I think you drew too much of a conclusion of what Open Source is. And, it appears that many of the people who replied have similar ideas.
There is an idea that Open Source software is written by a bunch of software hippies who are anti-capitalistic and would believe in free love if they could ever figure out how to get close enough to a girl. Open Source is merely a philosophy that you can benefit by opening up your software to all coders.
Some Open Source projects are very large, need lots of hardware and actually pay people to do such things as documentation, testing, and even (gasp!) development.
Most Open Source developers are actually paid for their work. IBM, Apple, Sun, Google, and maybe even Microsoft pay developers to work on various Open Source projects.
Some Open Source projects (like Joomla) are run by the very people who use that software in their own jobs. Some like MySQL are created by companies that decided the best way to make money was to get their product used by millions of people and then make money through training and support.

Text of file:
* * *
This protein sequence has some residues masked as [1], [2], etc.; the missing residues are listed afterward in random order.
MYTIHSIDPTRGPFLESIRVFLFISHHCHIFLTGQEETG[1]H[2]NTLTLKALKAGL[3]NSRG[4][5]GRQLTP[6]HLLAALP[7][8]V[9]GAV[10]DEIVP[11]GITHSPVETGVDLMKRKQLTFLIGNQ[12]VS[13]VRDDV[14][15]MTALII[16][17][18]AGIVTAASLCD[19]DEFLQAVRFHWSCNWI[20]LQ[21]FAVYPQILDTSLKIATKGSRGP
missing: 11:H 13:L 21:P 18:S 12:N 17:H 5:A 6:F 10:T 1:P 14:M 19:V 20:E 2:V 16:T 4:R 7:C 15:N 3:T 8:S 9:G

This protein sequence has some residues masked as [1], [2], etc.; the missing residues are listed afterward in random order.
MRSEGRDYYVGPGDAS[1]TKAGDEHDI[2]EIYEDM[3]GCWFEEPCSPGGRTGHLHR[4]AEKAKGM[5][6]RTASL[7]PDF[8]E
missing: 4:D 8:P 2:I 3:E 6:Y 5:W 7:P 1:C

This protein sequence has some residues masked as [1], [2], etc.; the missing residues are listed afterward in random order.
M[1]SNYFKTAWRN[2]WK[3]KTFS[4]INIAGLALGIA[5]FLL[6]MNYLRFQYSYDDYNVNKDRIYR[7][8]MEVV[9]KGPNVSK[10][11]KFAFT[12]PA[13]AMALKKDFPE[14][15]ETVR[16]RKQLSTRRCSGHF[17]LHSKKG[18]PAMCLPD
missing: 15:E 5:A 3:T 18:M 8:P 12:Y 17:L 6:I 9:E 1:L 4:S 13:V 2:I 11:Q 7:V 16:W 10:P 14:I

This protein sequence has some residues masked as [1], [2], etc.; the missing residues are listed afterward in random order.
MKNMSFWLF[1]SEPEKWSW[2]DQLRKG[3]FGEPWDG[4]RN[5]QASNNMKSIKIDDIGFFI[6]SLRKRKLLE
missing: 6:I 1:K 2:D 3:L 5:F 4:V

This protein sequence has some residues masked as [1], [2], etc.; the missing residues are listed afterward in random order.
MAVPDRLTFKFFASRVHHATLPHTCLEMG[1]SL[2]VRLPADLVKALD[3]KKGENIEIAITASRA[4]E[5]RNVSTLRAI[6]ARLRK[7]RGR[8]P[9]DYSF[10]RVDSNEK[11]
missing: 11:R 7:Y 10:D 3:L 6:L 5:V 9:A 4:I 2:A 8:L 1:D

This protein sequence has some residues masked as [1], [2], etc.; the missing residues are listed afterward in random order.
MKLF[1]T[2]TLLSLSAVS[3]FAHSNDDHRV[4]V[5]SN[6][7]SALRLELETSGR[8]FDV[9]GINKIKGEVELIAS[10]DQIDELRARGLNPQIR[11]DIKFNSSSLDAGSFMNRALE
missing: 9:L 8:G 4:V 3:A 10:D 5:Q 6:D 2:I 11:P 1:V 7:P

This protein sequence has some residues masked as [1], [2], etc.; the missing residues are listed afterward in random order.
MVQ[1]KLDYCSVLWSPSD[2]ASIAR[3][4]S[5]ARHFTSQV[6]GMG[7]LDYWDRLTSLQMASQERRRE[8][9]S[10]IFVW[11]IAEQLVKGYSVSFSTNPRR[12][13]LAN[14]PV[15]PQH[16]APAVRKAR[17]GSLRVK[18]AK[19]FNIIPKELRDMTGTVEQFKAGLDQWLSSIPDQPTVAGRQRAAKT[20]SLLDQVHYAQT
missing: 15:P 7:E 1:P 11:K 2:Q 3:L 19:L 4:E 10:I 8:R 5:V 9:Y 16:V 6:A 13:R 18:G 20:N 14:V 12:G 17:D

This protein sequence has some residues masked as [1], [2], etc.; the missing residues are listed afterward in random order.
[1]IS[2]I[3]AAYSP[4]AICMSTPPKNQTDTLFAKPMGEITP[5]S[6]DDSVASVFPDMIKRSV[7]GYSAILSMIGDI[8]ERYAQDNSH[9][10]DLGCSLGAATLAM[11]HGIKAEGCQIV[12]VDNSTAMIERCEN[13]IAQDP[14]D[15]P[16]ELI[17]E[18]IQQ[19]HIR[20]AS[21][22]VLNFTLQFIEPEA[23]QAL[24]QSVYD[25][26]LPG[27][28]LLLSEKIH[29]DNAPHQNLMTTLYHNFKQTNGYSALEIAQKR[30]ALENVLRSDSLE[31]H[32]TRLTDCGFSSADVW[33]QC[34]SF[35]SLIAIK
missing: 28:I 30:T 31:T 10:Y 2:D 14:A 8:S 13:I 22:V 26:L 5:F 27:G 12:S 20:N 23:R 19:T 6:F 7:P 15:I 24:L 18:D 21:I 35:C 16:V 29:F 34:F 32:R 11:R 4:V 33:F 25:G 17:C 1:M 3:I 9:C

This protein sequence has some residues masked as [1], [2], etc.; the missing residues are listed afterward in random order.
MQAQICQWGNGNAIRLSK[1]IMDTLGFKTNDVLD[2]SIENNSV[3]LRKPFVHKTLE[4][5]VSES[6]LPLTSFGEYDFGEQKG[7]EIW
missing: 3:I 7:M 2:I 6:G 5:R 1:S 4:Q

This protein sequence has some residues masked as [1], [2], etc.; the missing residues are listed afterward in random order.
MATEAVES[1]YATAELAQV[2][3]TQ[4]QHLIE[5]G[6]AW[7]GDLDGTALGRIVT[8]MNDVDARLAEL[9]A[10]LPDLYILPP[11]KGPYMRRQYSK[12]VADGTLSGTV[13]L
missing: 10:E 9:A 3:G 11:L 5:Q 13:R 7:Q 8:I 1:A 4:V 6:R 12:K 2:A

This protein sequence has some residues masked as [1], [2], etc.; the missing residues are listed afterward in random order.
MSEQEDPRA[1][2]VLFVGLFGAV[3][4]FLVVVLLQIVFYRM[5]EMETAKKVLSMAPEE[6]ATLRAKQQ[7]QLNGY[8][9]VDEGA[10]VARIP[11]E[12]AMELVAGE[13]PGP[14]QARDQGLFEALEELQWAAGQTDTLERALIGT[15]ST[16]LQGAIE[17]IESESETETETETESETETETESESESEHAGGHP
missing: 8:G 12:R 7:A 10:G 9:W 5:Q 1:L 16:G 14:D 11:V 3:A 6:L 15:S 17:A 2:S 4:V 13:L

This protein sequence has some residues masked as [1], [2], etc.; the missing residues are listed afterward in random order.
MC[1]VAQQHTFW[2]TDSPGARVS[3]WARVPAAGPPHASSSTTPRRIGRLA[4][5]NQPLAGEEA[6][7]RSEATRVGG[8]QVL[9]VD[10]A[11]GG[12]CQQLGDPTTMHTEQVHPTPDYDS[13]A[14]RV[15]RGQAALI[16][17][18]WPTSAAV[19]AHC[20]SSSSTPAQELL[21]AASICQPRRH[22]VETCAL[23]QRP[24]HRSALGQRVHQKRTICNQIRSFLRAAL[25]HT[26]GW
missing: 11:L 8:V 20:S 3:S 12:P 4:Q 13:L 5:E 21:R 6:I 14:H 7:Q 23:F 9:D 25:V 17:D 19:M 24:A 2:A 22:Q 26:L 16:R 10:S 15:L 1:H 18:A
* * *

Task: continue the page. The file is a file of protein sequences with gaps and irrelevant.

All Open Source means is that the development team decided to make the code freely available to the world, and there is a wide variety of reasons for doing that. Sometimes it is purely done for philosophical reasons, but most of the time, it is for strong business reasons.
I don’t know much about the Windows Open Source community, but in the Unix world, you couldn’t even start coding without Open Source projects. At my work, our development team depends upon Linux, Spring Framework, Subversion, Eclipse, Apache, Tomcat, Hudson, and probably another dozen or more Open Source packages.